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Tuberculosis battle map, Wash. D.C. Miss Mildred Showalter of Washington, dressed as the Spirit of the Double-barred cross of the anti- tuberculosis movement throughout the world, points to various battlefronts throughout the world where the fight is being carried on against the "White Plague." On Nov. 26, ambassadors from various countries will give radio reports on progress of their countries and officially launch this [...] campaign in the United States, 11/25/35

Archbishop Francis J. Spellman of New York, on his recent tour of North African battlefronts, said mass for the men at the Fifty-seventh Fighter Group of the United States Army Ninth Air Force. This Air Force group is located "somewhere in Tunisia" and they are the boys who scored the biggest victory in the history of aviation, knocking almost 100 Axis transports and fighters out of the skies on one engagement. The archbishop held mass in a plane revetment at the Fifty-Seventh fighter base. The altar was set up and mass held on the spot. He said mass whenever and wherever there were boys who were interested in hearing one. Attendants at the mass were Major C.H. Logue, Catholic priest from Cleveland, Ohio, and Capptain J.E. McCarrity, Paulist priest from New York City and Air Force chaplain. They are seen in some of the pictures

New River, North Carolina. Marines in training. When these tanks appear on one of the world's battlefronts, they will carry the toughest crews the Axis has ever met: hardened Marines fresh from grueling war exercises at New River, North Carolina. Marine barracks, New River, North Carolina

Production. Launching of the SS Booker T. Washington. America needs ships to carry its guns and tanks and planes to the battlefronts of the world. A few minutes after the SS Booker T. Washington, first Liberty Ship named for a Negro, was launched at the California Shipbuilding Corporation's Wilmington yards, workmen were busy laying the keel for a new ship in America's growing Victory Fleet

Archbishop Francis J. Spellman of New York, on his recent tour of North African battlefronts, said mass for the men at the Fifty-seventh Fighter Group of the United States Army Ninth Air Force. This Air Force group is located "somewhere in Tunisia" and they are the boys who scored the biggest victory in the history of aviation, knocking almost 100 Axis transports and fighters out of the skies on one engagement. The archbishop held mass in a plane revetment at the Fifty-Seventh fighter base. The altar was set up and mass held on the spot. He said mass whenever and wherever there were boys who were interested in hearing one. Attendants at the mass were Major C.H. Logue, Catholic priest from Cleveland, Ohio, and Capptain J.E. McCarrity, Paulist priest from New York City and Air Force chaplain. They are seen in some of the pictures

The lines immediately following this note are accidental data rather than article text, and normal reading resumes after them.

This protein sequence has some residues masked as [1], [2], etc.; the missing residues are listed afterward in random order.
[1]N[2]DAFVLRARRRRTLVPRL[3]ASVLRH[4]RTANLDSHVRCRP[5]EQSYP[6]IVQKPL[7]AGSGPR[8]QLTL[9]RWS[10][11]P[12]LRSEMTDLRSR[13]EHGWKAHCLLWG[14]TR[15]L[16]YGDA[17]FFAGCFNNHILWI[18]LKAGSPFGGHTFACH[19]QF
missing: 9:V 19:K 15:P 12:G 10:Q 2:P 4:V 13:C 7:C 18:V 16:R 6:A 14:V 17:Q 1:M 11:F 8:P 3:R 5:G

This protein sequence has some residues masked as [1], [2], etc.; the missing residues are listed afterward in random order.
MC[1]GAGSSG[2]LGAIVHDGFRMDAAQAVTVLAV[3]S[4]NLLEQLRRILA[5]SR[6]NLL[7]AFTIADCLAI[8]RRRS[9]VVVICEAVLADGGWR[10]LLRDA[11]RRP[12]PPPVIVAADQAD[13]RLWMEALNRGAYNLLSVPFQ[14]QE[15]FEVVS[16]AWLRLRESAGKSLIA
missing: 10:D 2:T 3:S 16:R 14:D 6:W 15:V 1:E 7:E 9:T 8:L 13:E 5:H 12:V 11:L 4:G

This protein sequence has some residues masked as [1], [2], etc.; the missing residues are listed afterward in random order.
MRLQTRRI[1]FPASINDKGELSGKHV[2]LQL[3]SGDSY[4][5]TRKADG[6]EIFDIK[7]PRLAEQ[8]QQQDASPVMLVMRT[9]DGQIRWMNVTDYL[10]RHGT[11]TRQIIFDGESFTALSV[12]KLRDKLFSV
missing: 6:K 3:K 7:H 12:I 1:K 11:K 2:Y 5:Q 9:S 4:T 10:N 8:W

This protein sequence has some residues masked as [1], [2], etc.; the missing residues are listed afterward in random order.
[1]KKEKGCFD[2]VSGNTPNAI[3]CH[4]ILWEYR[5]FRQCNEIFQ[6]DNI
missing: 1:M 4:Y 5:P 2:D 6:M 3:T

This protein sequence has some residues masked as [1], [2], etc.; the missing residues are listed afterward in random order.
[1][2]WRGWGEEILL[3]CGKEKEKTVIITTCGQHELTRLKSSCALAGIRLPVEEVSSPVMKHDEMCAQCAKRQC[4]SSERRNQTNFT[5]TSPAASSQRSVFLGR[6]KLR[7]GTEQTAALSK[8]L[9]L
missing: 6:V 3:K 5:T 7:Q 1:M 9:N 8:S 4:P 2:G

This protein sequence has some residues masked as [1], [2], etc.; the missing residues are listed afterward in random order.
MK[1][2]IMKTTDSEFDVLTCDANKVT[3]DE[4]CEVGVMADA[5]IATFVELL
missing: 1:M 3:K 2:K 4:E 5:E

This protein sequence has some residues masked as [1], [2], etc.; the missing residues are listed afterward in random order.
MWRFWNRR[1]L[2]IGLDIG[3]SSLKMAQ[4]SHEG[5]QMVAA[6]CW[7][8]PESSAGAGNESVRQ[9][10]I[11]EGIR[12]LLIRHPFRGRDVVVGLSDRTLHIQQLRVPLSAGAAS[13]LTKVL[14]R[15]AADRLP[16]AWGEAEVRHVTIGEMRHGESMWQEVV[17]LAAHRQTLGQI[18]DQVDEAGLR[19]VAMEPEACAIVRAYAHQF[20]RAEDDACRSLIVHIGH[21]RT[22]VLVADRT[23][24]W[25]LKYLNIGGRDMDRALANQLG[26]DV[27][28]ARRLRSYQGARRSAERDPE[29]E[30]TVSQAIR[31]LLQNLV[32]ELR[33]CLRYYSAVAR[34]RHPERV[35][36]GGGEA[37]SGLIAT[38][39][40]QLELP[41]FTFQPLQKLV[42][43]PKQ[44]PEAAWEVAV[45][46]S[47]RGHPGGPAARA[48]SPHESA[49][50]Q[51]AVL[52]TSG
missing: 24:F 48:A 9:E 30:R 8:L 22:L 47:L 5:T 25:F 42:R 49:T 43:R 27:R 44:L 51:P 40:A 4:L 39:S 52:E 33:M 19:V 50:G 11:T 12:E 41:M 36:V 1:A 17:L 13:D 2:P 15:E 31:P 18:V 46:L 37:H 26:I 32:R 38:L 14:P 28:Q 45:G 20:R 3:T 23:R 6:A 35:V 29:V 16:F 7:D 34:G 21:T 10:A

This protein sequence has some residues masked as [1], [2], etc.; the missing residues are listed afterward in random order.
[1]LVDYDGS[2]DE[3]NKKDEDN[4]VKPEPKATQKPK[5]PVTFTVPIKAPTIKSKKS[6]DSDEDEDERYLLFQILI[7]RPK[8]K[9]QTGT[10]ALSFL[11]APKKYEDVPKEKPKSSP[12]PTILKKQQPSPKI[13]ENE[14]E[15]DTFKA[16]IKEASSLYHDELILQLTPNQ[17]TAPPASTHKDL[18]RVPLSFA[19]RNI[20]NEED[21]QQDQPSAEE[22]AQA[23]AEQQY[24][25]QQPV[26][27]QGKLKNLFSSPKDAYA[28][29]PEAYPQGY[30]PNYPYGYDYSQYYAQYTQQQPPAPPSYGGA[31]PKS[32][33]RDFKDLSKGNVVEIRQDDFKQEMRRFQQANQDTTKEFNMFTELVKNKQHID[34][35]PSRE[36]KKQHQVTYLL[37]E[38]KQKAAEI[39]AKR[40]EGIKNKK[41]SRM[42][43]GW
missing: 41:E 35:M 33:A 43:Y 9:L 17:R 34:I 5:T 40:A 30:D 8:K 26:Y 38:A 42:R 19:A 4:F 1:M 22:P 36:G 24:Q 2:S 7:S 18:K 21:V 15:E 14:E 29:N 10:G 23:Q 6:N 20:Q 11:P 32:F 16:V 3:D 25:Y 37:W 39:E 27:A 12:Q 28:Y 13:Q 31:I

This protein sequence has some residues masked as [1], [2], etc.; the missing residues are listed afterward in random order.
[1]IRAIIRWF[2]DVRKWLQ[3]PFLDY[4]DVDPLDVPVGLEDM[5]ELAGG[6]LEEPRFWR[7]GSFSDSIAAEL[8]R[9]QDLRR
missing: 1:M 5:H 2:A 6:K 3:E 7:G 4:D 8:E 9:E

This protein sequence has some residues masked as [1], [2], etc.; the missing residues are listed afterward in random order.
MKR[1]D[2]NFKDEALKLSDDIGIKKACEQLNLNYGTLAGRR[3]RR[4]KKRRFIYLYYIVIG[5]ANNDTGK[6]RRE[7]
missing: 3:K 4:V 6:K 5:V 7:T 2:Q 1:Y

Why greases must be saved. A soldier of the home front--and there's one in every American kitchen--saves all waste fats and greases so that they can be processed into ammunition for America's soldiers on the battlefronts. Pan and broiler drippings, deep fats, renderings from bacon rinds, these are some of the fats which should be put through a strainer to remove meat scraps and other solids, and poured into wide-mouthed cans such as coffee or fat cans

Production. Pratt and Whitney airplane engines. More power for our fighting airmen. A single-row Pratt and Whitney airplane motor is loaded on a freight car from the platform of a large Eastern plant. This engine, one of the finest products of American manufacturing skill, will soon be powering an American plane on one of our far-flung battlefronts. Pratt and Whitney Aircraft

Workers on Rickenbacker rescue boat. How mileage rationing can save lives on the battlefronts was pointed up dramatically by Captain Eddie Rickenbacker, who with six members of his crew were rescued after three weeks adrift on life rafts in the Pacific. "One tire that is not wasted on pleasure driving may save the lives of seven men as ours was saved," Rickenbacker said. One old rubber tire is sufficient to make a three-man raft of the type that saved the party in the Pacific